There are a number of reasons air traffic control may place you into a holding pattern. Maybe unforecast weather has moved in and our destination airport is now closed to arrivals. Maybe a runway at your destination has been closed. Maybe another pilot has declared an emergency along your route. It could be some kind of equipment outage.
In addition to these reasons, it is common for holding patterns to be included in instrument approach procedures to allow pilots to align with the final approach course or lose altitude, if necessary. As we saw earlier, holding patterns may even be used in a departure procedure.
Whatever the reason, holds are always assigned and flown in about the same way. When assigned a holding pattern, the pilot is expected to stay within a designated area. We need to enter and fly this holding pattern so as to stay inside this area.
To enter a holding pattern, we first need to correctly visualize the holding pattern that has been assigned by air traffic control. In a standard holding pattern, the pilot crosses the holding fix and makes a 180 degree right turn. We would then fly outbound for one minute, before making another right 180 to join the inbound holding course back to the fix.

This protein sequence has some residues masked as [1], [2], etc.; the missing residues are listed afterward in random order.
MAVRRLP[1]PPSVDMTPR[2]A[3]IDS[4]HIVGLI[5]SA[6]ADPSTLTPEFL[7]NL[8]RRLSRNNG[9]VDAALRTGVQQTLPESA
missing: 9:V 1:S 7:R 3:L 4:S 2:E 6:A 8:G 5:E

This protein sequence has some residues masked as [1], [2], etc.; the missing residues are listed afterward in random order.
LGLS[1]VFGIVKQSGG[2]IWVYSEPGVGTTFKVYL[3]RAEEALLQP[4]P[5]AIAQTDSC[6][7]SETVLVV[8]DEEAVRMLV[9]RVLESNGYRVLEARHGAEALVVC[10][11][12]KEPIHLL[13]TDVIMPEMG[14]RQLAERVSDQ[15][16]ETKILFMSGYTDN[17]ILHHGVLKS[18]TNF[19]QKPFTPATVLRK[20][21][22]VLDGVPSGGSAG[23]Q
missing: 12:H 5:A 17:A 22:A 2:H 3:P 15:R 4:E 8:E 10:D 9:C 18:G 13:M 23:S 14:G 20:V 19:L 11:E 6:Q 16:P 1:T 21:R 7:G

A holding clearance will usually begin with the air traffic control broadcast, "Cessna seven zero eight golf lima, holding, advise ready to copy." When you're ready, the controller will then give your holding clearance.
This clearance will contain the following items in order: clearance limit, direction of hold, the radial, course, bearing, or route on which to hold, leg length, turn direction, and expect further clearance time.
For example, "Cessna 708GL, cleared to Columbia VORTAC, hold southwest on the 210 radial, standard legs, standard turns, expect further clearance 1405 Zulu."
One thing that can be very confusing to instrument students is how to visualize the hold direction. When the controller told us to hold southwest, it means the holding area is located southwest of the fix. It's easy to make the mistake of thinking you are suppose to hold facing southwest, but this is wrong. You have to visualize the hold as if you are looking on a map, and place the holding pattern southwest of the fix, in this case.
When the controller told us to hold on the 210 radial, take this literally. This means your inbound leg is defined by the Columbia 210 radial, which is southwest of the VORTAC. On your inbound leg you will track the 210 radial inbound, which means setting 030 in your VOR receiver with a TO indication.
The controller stated standard legs and turns. This means we should make our turns to the right and do what we need to in order to make our inbound leg take one minute. The standard inbound leg of a standard holding pattern is 1 minute when at or below 14,000 feet. Above 14,000 feet, the standard inbound leg is 1.5 minutes long.